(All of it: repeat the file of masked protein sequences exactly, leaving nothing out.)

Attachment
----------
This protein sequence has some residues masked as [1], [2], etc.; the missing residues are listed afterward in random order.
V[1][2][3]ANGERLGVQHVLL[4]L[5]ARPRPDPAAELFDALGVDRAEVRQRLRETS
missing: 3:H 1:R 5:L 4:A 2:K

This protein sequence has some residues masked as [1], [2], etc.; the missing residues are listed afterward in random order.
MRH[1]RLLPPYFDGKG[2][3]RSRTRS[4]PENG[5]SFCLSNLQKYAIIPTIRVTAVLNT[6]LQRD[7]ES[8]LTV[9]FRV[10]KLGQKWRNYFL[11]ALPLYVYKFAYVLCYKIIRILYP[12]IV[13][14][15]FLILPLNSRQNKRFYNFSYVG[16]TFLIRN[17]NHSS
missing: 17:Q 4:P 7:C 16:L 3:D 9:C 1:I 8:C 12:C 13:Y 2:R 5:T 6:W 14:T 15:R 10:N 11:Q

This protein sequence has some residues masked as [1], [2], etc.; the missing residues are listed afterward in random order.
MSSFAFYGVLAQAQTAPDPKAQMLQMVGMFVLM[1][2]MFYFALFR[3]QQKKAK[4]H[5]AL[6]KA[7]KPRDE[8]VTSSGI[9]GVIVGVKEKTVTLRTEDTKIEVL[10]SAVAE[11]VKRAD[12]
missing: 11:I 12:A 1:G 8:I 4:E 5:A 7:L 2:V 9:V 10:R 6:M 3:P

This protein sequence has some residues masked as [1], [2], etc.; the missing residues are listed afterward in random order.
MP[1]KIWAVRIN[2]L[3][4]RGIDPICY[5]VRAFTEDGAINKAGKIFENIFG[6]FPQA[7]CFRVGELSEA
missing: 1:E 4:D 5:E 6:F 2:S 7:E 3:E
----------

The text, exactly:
This protein sequence has some residues masked as [1], [2], etc.; the missing residues are listed afterward in random order.
V[1][2][3]ANGERLGVQHVLL[4]L[5]ARPRPDPAAELFDALGVDRAEVRQRLRETS
missing: 3:H 1:R 5:L 4:A 2:K

This protein sequence has some residues masked as [1], [2], etc.; the missing residues are listed afterward in random order.
MRH[1]RLLPPYFDGKG[2][3]RSRTRS[4]PENG[5]SFCLSNLQKYAIIPTIRVTAVLNT[6]LQRD[7]ES[8]LTV[9]FRV[10]KLGQKWRNYFL[11]ALPLYVYKFAYVLCYKIIRILYP[12]IV[13][14][15]FLILPLNSRQNKRFYNFSYVG[16]TFLIRN[17]NHSS
missing: 17:Q 4:P 7:C 16:L 3:D 9:C 1:I 8:C 12:C 13:Y 2:R 5:T 6:W 14:T 15:R 10:N 11:Q

This protein sequence has some residues masked as [1], [2], etc.; the missing residues are listed afterward in random order.
MSSFAFYGVLAQAQTAPDPKAQMLQMVGMFVLM[1][2]MFYFALFR[3]QQKKAK[4]H[5]AL[6]KA[7]KPRDE[8]VTSSGI[9]GVIVGVKEKTVTLRTEDTKIEVL[10]SAVAE[11]VKRAD[12]
missing: 11:I 12:A 1:G 8:I 4:E 5:A 7:L 2:V 9:V 10:R 6:M 3:P

This protein sequence has some residues masked as [1], [2], etc.; the missing residues are listed afterward in random order.
MP[1]KIWAVRIN[2]L[3][4]RGIDPICY[5]VRAFTEDGAINKAGKIFENIFG[6]FPQA[7]CFRVGELSEA
missing: 1:E 4:D 5:E 6:F 2:S 7:E 3:E